Meme stocks continue to make waves but economic data and central banks are afterthoughts at the moment. As the market continues to look past the virus, few themes have emerged. Inflation and US stimulus are commonly-cited ones but we go on the hunt for other candidates. Below are a few intermarket charts from Ashraf, telling the clear story in favour of Ethereum as it breaks the 1oz gold mark, while equity indices and bond yields may start moving in tandem again as inflation picks up.
1) Europe’s Struggles
The financial crisis started in the US and the pandemic in Asia but it will be Europe that suffers the most from both. Before the pandemic, Italian GDP still hadn’t recovered to 2007 levels. A moment of reckoning is coming for a region that’s failing to deliver far more bureaucracy than prosperity. The euro has been a wonderful solution to 20th century problems, but is failing in the 21st century.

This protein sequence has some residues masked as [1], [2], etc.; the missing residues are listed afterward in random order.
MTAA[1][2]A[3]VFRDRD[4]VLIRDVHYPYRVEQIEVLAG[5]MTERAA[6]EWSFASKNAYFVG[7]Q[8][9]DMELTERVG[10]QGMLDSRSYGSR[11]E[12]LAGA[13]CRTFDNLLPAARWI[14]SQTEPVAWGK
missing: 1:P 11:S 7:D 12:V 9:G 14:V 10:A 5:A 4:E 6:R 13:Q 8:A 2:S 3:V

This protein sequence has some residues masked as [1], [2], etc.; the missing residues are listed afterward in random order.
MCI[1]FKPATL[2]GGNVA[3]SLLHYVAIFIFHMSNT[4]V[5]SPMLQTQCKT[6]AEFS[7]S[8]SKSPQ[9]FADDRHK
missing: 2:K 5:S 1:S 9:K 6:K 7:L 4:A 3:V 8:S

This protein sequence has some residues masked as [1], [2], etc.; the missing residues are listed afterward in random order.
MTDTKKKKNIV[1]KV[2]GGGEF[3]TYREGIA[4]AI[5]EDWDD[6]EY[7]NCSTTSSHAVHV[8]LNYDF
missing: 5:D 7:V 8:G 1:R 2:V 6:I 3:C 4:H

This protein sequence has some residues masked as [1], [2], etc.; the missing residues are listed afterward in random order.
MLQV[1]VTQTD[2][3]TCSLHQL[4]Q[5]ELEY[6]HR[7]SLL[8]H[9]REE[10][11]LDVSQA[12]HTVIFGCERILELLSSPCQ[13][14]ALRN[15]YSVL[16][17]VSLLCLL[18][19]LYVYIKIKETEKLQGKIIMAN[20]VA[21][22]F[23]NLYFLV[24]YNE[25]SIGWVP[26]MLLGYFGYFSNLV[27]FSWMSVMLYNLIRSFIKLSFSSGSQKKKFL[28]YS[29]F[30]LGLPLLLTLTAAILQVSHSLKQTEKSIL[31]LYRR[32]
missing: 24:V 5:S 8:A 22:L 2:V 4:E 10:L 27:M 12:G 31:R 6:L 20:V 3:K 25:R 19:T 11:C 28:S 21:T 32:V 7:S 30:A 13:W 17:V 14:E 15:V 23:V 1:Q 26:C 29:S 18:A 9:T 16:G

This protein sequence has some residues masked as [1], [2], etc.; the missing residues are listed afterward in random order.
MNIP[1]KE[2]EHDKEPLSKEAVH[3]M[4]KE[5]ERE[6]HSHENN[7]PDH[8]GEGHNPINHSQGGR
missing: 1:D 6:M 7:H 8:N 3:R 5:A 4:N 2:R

2) China Still Looms
On Thursday the EU urged the US to rejoin the WTO and align foreign policy goals to form a united front against China. The pandemic has accelerated the relative rise of China and there’s still no coherent strategy to counter it. In the leaked EU documents, they say the rise of China’s state-capitalist model “poses increasing challenges for the established global economic governance system.” Biden and Xi also held a two-hour phone call on Wednesday and we don’t yet know how they will approach the relationship.
3) The Velocity of Money
We’ve touched on this before in relation to the high savings rate. Coming out of the financial crisis QE led to a jump in M2 but cautious lending and Tea Party politics acted as a counterweight. Financial markets and housing now might be early indications that this time the money will move; with inflation to follow.
4) Commodity Super(fast)cycle
In any other year, the massive rally in virtually every commodity would be the top story in markets. Oil has had its best start to a year since 1990 while industrial metals began to soar last year and are at extreme levels. Shortages are everywhere and the reverberations through the global supply chain and the allocation of capital threaten to upend economic assumptions about the recovery.